June 04, 2013

Source: Shutterstock

Last week the television channel Animal Planet, which touts itself a primarily educational outlet, ran a program entitled Mermaids: The New Evidence. It featured several supposed experts, allegations of government cover-ups, and some of the worst CGI since Anaconda 3. About the only thing this turkey actually gave evidence of is how incredibly gullible Americans are these days.

Audiences were told that public demand necessitated this pseudoscientific offering. (After all, the Kardashians took time out of busy days shilling products and selling baby photos to Tweet support for the first installment!) Judging by the lamentably high ratings, it seems the public is indeed not very demanding.

I am all for having a good chuckle. Had this been broadcast on April Fool’s Day or Halloween, there would have been an implicit wink and a nod to the viewer. My own radio is annually tuned to hear the rich timbre of Orson Welles speak about Martians every October 31.

“€œAll television has become a parody of reality.”€

A couple decades ago CBS broadcast Without Warning, which purportedly detailed an asteroid impact as a live event. It utilized former news personalities to lend credulity and heighten the faux reality. Even so, both the Welles and CBS “docudramas” prominently featured disclaimers before and after stating that everything contained therein was fake. Not so Animal Planet.

Consequently, several actual scientists decried this de-intellectualization of formerly reliable venues. Counting up the growing list of high-minded brands with lowbrow broadcasting, it is difficult to argue.

We have the History Channel (ghosts and occasionally Nazi ghosts), the Learning Channel (overweight yokels showcasing future carnival acts), Arts & Entertainment (hoarding”€”a mental disorder neither artistic nor entertaining), and now Animal Planet (mermaids and Finding Bigfoot). As usual, the scientists seem correct in their assessment.

All television has become a parody of reality. For example, how many young women believe The Bachelor plausibly depicts 21st-century courtship rituals? Alas, very many. Once a friend and I watched an installment (my singular viewing) and endeavored to figure the annual income needed to furnish such a lifestyle. Our conclusion was that a man would need approximately $5 million after taxes to live as lavishly as the series presents. That isn’t an entirely implausible until one recalls that half the globe lives on less than $2 per day.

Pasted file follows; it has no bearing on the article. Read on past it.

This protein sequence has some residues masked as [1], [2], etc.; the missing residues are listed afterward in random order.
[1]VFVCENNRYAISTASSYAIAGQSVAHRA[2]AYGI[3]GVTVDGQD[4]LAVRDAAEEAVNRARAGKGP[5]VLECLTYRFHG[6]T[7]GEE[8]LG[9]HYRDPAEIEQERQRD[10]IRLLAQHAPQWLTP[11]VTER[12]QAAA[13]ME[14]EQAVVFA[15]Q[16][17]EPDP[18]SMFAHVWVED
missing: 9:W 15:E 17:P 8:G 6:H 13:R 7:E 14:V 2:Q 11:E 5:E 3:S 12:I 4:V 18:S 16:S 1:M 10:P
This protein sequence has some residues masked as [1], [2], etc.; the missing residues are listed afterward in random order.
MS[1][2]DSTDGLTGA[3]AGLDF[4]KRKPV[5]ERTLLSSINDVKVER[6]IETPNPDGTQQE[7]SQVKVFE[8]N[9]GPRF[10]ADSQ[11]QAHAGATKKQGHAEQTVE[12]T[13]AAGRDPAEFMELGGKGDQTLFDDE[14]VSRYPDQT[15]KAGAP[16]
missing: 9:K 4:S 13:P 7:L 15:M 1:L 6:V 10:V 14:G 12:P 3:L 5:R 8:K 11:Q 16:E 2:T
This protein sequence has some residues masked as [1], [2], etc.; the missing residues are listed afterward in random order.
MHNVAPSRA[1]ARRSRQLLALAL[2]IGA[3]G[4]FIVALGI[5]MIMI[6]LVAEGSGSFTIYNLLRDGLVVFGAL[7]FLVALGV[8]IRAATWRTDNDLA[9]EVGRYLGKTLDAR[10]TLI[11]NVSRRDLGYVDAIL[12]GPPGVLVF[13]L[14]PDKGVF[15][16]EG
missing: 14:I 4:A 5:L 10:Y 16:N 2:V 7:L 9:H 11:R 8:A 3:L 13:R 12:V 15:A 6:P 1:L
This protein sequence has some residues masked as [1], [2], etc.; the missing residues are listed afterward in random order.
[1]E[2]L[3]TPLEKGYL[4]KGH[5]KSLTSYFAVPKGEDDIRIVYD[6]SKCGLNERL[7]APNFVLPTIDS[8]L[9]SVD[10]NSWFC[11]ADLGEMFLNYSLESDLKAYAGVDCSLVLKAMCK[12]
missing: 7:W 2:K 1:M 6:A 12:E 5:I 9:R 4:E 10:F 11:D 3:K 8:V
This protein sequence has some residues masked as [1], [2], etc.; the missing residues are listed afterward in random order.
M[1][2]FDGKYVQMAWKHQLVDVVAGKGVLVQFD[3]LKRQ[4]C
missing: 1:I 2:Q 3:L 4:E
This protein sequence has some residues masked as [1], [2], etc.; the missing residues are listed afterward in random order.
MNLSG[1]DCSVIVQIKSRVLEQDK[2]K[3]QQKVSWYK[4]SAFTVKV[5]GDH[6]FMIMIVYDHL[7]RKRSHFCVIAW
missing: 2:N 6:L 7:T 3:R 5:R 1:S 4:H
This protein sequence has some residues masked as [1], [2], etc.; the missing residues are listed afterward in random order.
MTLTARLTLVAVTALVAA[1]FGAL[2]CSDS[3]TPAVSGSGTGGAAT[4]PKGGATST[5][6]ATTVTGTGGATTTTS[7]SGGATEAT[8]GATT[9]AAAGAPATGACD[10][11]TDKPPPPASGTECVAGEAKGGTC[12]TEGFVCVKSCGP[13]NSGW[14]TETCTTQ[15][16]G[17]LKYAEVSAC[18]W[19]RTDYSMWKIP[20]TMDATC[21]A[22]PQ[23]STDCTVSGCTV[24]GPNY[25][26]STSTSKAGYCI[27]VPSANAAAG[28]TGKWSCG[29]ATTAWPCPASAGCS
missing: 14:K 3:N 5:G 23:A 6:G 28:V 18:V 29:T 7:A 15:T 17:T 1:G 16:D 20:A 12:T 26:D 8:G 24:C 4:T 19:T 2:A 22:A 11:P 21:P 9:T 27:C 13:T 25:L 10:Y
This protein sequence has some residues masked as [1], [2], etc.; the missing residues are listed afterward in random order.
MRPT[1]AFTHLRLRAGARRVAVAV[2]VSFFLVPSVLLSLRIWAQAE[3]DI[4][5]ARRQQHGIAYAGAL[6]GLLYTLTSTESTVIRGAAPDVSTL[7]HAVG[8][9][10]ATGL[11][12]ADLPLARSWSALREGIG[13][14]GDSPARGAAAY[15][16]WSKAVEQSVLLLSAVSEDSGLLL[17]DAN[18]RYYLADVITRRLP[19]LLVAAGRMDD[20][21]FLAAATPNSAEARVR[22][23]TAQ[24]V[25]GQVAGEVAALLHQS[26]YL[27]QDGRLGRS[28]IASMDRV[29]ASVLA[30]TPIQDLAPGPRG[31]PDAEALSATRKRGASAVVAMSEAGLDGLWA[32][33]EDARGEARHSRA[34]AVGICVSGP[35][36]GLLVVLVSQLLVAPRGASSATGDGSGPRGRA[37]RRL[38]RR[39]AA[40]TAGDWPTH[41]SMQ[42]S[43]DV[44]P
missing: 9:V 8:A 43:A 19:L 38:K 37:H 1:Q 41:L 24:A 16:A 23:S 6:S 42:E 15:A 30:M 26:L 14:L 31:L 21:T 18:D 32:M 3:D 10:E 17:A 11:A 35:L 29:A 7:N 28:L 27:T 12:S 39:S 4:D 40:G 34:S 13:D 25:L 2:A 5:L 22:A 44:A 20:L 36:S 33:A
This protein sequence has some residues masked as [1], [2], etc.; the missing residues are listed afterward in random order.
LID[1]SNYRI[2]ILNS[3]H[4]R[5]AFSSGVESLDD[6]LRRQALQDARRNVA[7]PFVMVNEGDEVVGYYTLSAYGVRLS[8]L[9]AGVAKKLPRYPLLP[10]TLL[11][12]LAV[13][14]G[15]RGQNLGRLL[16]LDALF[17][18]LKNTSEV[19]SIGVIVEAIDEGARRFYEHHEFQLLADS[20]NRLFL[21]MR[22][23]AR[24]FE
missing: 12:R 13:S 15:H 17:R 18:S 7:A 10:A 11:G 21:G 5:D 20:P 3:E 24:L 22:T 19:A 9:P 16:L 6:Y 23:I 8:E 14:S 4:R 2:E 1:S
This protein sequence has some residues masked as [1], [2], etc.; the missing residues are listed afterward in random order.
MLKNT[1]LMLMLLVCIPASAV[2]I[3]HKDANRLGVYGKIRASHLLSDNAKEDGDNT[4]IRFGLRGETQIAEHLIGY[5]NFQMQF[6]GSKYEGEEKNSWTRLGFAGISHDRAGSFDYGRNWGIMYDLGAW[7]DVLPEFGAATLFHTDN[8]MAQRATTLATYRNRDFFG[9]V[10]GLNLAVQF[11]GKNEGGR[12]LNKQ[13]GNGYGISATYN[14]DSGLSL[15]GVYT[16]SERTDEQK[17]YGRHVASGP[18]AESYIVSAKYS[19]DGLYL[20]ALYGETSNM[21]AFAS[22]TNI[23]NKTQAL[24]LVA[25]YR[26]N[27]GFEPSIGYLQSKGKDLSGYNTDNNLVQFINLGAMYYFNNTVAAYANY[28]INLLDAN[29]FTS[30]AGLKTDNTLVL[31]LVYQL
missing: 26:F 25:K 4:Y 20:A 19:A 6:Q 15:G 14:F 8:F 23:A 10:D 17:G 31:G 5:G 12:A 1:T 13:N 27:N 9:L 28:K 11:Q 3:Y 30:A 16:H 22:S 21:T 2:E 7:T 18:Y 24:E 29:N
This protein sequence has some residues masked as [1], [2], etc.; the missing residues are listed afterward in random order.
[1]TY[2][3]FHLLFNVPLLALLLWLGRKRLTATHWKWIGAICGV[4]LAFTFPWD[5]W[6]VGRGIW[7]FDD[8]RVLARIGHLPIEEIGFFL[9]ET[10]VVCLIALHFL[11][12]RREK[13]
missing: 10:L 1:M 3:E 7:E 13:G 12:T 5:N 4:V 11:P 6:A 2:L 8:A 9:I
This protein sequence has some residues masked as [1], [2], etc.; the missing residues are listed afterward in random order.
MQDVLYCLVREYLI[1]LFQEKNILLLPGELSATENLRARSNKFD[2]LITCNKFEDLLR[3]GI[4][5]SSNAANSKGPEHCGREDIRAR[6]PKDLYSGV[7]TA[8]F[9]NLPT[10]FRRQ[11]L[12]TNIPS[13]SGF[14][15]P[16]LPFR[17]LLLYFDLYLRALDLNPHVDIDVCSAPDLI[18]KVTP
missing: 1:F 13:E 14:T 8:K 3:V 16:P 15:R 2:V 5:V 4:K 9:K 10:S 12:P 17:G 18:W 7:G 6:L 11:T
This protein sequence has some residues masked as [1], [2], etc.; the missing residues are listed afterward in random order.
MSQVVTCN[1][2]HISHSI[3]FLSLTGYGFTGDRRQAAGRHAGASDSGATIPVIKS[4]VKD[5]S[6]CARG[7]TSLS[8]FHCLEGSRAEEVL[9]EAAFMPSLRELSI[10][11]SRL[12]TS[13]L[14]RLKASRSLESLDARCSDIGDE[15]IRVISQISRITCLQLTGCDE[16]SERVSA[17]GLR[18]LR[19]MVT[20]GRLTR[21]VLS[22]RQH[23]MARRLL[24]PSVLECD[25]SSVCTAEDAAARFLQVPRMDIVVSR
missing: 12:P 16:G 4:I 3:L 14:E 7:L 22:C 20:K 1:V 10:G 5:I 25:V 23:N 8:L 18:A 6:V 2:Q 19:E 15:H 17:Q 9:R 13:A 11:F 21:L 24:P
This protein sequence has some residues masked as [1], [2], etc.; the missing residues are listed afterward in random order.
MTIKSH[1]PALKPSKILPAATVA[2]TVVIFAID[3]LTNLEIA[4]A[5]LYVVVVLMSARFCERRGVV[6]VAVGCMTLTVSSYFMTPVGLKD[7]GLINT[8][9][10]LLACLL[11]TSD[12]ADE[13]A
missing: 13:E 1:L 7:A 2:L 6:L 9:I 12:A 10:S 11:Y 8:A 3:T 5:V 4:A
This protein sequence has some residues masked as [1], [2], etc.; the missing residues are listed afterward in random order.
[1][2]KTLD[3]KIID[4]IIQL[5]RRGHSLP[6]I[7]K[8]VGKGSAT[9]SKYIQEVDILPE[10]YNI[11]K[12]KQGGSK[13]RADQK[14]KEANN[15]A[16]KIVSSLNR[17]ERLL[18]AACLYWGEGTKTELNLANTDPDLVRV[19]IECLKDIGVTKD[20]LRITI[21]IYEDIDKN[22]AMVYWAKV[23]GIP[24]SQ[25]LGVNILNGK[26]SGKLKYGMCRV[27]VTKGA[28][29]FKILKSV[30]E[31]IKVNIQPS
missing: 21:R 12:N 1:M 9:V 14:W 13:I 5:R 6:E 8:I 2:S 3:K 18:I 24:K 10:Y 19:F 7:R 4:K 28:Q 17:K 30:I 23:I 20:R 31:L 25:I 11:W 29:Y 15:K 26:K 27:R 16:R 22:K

Worse is what one might refer to as trickle-down uneconomics. While in my day it was not unusual for an engagement ring to be set with an opal or sapphire, young ladies today demand diamonds. On several occasions I have heard women state without irony they expect no less than a two-carat ring set in platinum. Leaving aside whether they would even recognize platinum if they saw it, the fact that these are often waitresses, shopgirls, or hairdressers leaves me agape.

Recently YouTube was “forced” (i.e., offended by what people actually think when allowed to speak freely) to close the comments section on a Cheerios commercial with an interracial family. In the advertisement the upper-middle-class couple resides in a spacious home, both of them attired in conservative dress. Is this the reality of interracial couplings? Perhaps for a minuscule minority. Somehow other significant statistics of these pairings never make the screen. That is, unless it’s on the evening news and only then with the headline, “Woman murdered by youth.


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